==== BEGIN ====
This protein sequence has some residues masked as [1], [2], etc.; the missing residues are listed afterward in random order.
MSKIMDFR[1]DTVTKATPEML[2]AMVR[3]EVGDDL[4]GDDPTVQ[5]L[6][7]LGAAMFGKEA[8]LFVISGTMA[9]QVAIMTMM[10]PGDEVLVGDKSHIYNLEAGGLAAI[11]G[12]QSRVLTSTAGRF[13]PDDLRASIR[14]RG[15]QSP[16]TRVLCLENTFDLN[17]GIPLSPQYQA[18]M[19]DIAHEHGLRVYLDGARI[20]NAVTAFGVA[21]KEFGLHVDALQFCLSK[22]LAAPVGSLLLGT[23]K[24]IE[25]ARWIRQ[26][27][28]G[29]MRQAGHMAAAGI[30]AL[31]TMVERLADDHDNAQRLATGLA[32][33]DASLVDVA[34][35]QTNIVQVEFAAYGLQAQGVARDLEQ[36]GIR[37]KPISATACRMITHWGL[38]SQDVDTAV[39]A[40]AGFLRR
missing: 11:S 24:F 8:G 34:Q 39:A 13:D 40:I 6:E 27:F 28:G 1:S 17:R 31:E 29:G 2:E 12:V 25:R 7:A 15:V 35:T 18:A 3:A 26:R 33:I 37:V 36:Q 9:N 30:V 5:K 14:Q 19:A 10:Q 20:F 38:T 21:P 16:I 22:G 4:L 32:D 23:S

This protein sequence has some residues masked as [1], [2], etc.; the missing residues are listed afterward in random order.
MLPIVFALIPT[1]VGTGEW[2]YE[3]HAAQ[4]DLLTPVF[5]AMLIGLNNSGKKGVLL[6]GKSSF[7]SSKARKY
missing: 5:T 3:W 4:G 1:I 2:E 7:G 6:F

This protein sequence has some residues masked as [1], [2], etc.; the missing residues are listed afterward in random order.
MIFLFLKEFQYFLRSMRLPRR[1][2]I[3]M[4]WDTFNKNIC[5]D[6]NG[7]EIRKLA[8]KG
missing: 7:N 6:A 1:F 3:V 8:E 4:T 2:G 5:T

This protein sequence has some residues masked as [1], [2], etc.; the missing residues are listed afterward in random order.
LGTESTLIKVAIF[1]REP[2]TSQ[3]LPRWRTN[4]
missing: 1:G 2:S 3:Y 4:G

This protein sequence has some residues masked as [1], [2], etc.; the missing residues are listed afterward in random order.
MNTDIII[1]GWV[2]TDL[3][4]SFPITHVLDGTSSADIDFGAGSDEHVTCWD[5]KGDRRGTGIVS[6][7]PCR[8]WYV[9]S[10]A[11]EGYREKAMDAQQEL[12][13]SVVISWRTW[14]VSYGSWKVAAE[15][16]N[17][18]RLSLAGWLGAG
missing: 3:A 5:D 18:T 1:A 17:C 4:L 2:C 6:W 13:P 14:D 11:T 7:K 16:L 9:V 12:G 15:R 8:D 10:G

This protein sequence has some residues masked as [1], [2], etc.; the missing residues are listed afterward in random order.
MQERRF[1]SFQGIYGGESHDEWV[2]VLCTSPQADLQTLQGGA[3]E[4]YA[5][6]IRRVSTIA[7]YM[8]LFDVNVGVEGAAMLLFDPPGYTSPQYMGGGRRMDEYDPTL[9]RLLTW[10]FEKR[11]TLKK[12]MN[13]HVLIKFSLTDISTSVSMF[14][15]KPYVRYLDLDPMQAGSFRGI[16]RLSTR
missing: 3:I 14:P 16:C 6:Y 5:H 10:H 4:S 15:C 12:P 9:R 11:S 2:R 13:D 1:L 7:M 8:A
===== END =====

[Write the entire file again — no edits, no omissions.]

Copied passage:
This protein sequence has some residues masked as [1], [2], etc.; the missing residues are listed afterward in random order.
MSKIMDFR[1]DTVTKATPEML[2]AMVR[3]EVGDDL[4]GDDPTVQ[5]L[6][7]LGAAMFGKEA[8]LFVISGTMA[9]QVAIMTMM[10]PGDEVLVGDKSHIYNLEAGGLAAI[11]G[12]QSRVLTSTAGRF[13]PDDLRASIR[14]RG[15]QSP[16]TRVLCLENTFDLN[17]GIPLSPQYQA[18]M[19]DIAHEHGLRVYLDGARI[20]NAVTAFGVA[21]KEFGLHVDALQFCLSK[22]LAAPVGSLLLGT[23]K[24]IE[25]ARWIRQ[26][27][28]G[29]MRQAGHMAAAGI[30]AL[31]TMVERLADDHDNAQRLATGLA[32][33]DASLVDVA[34][35]QTNIVQVEFAAYGLQAQGVARDLEQ[36]GIR[37]KPISATACRMITHWGL[38]SQDVDTAV[39]A[40]AGFLRR
missing: 11:S 24:F 8:G 34:Q 39:A 13:D 40:I 6:E 27:F 28:G 1:S 17:R 31:E 29:G 2:E 12:V 25:R 7:A 15:V 35:T 18:A 3:A 26:R 33:I 37:V 36:Q 9:N 30:V 5:K 14:Q 19:A 10:Q 20:F 38:T 21:P 16:I 22:G 4:L 32:D 23:S

This protein sequence has some residues masked as [1], [2], etc.; the missing residues are listed afterward in random order.
MLPIVFALIPT[1]VGTGEW[2]YE[3]HAAQ[4]DLLTPVF[5]AMLIGLNNSGKKGVLL[6]GKSSF[7]SSKARKY
missing: 5:T 3:W 4:G 1:I 2:E 7:G 6:F

This protein sequence has some residues masked as [1], [2], etc.; the missing residues are listed afterward in random order.
MIFLFLKEFQYFLRSMRLPRR[1][2]I[3]M[4]WDTFNKNIC[5]D[6]NG[7]EIRKLA[8]KG
missing: 7:N 6:A 1:F 3:V 8:E 4:T 2:G 5:T

This protein sequence has some residues masked as [1], [2], etc.; the missing residues are listed afterward in random order.
LGTESTLIKVAIF[1]REP[2]TSQ[3]LPRWRTN[4]
missing: 1:G 2:S 3:Y 4:G

This protein sequence has some residues masked as [1], [2], etc.; the missing residues are listed afterward in random order.
MNTDIII[1]GWV[2]TDL[3][4]SFPITHVLDGTSSADIDFGAGSDEHVTCWD[5]KGDRRGTGIVS[6][7]PCR[8]WYV[9]S[10]A[11]EGYREKAMDAQQEL[12][13]SVVISWRTW[14]VSYGSWKVAAE[15][16]N[17][18]RLSLAGWLGAG
missing: 3:A 5:D 18:T 1:A 17:C 4:L 2:C 6:W 13:P 14:D 11:T 7:K 16:L 9:V 12:G 15:R 8:D 10:G

This protein sequence has some residues masked as [1], [2], etc.; the missing residues are listed afterward in random order.
MQERRF[1]SFQGIYGGESHDEWV[2]VLCTSPQADLQTLQGGA[3]E[4]YA[5][6]IRRVSTIA[7]YM[8]LFDVNVGVEGAAMLLFDPPGYTSPQYMGGGRRMDEYDPTL[9]RLLTW[10]FEKR[11]TLKK[12]MN[13]HVLIKFSLTDISTSVSMF[14][15]KPYVRYLDLDPMQAGSFRGI[16]RLSTR
missing: 3:I 14:P 16:C 6:Y 5:H 10:H 4:S 15:C 12:P 9:R 11:S 2:R 13:D 1:L 7:M 8:A